By Minh Tam

Saigon (MF) According to ancient Vietnamese history, the unicorn made its first appearance during the Duong Dynasty, about 600 AD (TT: this is the Chinese Imperial dynasty). Emperor Duong Cao To, after a military victory which resulted in his conquest of the Central Highlands, popularized the dance of the unicorn to celebrate peace. The unicorn, like the dragon, is a mythological animal and tradition has it that wherever a unicorn appears, people will have peace, happiness and prosperity. Originally the dance came from China where it is called the dragon dance, but in Vietnam it only became accepted after Emperor To's victory.

Today, there are two varieties of the Vietnamese version. In North Vietnam, it is called the Lion's dance and it is celebrated on the I5th day of the 8th month of the Lunar Year, sometime around autumn. In South Vietnam, the Unicorn dance is held only during the Tet holidays. The techniques are similar, although the traditional procession varies a little between the two zones. The North Vietnamese lion comes out at dusk and is accompanied by a group of youngsters with different shaped paper lanterns suspended on long poles. The lanterns take the shape of various animals like rabbits, dragons and fish or they may appear like multi-winged stars.

In South Vietnam, where the dances take place during the day and evening, many brightly coloured square flags take the place of lanterns in the procession of the Southern unicorn. Leading this procession are the flag carriers. The flags are usually donated by merchants whose shops are visited to obtain annual donations which is the purpose of the undertaking. The Vietnamese believe that the unicorn is a symbol of wealth and prosperity and therefore they are generous in their donations to the unicorn dance teams. After the flags comes the unicorn. Big processions may have more than one. Then there is a mythical creature called "Dia" known by a moonlike facemask and a man carrying a pole which is topped with a round ball representing a piece of jade. At the tail end come the drums and cymbals, usually mounted on a cart which provide the loud and rhytmical accompaniment to the dance.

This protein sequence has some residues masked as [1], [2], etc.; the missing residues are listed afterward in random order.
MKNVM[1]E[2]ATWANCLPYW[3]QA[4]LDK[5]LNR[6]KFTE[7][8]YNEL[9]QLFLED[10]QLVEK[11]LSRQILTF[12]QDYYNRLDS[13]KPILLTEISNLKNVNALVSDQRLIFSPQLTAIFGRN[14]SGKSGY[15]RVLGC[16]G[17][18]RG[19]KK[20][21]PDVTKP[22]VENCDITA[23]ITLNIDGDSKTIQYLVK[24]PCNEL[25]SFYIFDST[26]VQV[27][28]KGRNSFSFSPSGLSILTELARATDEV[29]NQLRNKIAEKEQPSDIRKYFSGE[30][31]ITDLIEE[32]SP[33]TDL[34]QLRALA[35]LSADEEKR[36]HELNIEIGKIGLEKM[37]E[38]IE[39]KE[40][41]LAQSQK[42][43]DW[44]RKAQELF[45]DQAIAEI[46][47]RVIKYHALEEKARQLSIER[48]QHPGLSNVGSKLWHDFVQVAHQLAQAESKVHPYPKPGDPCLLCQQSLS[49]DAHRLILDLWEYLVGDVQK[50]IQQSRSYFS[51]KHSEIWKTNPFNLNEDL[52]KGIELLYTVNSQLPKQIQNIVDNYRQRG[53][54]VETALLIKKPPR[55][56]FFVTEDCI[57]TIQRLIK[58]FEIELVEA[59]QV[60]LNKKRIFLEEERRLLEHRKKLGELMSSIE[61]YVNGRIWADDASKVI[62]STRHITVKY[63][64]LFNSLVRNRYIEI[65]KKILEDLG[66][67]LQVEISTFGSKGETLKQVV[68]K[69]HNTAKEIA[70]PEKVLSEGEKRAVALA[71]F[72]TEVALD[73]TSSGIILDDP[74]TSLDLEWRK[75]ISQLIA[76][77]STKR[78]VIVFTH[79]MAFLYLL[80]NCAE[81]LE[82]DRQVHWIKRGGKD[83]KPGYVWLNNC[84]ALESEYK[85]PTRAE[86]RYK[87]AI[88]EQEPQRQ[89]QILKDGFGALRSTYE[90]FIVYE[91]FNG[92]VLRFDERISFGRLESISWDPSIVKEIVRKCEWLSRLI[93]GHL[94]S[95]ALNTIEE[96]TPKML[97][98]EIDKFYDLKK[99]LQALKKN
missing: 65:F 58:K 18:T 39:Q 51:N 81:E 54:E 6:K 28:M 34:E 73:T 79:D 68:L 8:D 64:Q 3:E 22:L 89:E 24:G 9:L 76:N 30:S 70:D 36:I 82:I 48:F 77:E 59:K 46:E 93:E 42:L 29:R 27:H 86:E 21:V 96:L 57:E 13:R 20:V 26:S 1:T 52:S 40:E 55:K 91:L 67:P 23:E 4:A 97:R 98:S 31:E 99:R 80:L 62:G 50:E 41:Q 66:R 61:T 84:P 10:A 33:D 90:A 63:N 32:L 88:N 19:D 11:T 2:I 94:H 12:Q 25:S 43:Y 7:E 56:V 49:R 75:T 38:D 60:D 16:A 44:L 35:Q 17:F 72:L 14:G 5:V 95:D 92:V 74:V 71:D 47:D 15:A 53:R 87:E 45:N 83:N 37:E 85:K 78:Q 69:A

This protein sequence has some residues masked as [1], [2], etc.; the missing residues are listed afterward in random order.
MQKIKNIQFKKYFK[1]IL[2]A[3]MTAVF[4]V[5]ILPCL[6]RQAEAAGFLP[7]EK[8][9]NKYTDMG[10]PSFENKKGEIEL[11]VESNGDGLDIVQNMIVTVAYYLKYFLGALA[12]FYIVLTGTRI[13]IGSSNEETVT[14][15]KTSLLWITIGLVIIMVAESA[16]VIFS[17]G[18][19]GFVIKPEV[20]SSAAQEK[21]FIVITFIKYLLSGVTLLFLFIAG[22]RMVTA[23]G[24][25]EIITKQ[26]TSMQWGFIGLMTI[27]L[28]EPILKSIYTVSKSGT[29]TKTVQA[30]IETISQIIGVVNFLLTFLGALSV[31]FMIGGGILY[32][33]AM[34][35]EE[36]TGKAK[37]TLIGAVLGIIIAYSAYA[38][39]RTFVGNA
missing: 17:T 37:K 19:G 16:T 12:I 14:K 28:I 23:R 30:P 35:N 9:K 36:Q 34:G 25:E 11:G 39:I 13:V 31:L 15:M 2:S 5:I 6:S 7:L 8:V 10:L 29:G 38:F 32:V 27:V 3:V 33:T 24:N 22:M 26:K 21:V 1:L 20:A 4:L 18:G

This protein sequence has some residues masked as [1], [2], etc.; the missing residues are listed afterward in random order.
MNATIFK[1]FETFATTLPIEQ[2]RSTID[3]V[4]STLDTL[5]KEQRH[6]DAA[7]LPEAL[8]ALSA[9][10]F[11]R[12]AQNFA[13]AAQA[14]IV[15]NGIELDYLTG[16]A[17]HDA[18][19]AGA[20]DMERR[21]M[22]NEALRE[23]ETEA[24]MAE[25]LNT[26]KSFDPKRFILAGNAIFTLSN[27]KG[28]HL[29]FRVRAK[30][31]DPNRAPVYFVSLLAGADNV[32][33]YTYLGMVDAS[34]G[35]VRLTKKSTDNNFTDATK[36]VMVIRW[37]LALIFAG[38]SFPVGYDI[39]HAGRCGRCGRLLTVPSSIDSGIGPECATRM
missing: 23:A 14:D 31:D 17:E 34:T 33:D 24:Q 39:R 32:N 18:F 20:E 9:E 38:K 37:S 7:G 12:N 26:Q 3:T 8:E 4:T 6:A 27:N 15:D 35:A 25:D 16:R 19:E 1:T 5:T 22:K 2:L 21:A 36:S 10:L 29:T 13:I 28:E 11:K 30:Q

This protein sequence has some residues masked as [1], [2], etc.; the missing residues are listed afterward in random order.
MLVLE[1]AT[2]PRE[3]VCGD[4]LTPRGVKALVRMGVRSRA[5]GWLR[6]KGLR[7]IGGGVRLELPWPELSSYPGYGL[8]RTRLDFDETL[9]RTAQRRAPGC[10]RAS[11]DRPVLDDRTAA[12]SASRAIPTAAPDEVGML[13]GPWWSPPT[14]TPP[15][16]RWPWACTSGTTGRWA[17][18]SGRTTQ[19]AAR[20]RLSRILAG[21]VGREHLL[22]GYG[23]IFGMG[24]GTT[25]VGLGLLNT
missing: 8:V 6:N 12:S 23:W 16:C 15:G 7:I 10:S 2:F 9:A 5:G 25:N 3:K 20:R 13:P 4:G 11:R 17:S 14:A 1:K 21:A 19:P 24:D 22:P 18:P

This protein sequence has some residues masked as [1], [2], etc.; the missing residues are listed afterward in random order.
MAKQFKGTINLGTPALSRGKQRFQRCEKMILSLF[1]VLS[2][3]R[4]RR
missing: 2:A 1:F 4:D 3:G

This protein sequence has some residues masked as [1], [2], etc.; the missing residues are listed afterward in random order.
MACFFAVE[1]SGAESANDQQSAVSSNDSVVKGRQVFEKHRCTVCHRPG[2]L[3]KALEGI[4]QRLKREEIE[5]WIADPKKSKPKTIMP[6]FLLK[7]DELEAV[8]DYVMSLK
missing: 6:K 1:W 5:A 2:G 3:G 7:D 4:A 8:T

Several men take turns handling the unicorn. They wear tight uniforms of various colours which are often identified with a particular locality where the dance takes place. Each unicorn group covers a well-defined area and they do not trespass on each other's territory.

In Saigon, the unicorn procession begins early in the morning on the first day of Tet. It systematically visits every home and shop in its area. As soon as it appears in front of a house, the place swarms with children and onlookers. First, the drums and cymbals sound a salute to the occupants of the house. The unicorn stoops down, bends its head several times before the entrance door, then steps back to repeat the same gesture five or six times before beginning the dance.

The home owner or shopkeeper then presents his donations, but to make the event more difficult and exciting, he suspends his gift from the first story balcony or window from the end of a pole very similar to the bait on a fishing rod. To cope with this challenge, unicorn dancers are strong and agile people and must be good climbers. To get at the target, the unicorn must be elevated through a human pyramid to the height of the suspended gift or sometimes they get at it through the use of a one column ladder. All the while, the unicorm dances to the rhythm of the throbbing drums while the excited crowd below noisily shouts encouragement. The climax comes when the prize is "swallowed" in the unicorn's mouth and then slowly the group moves on the next house for another donation.

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Last update: May 1997 by VACETS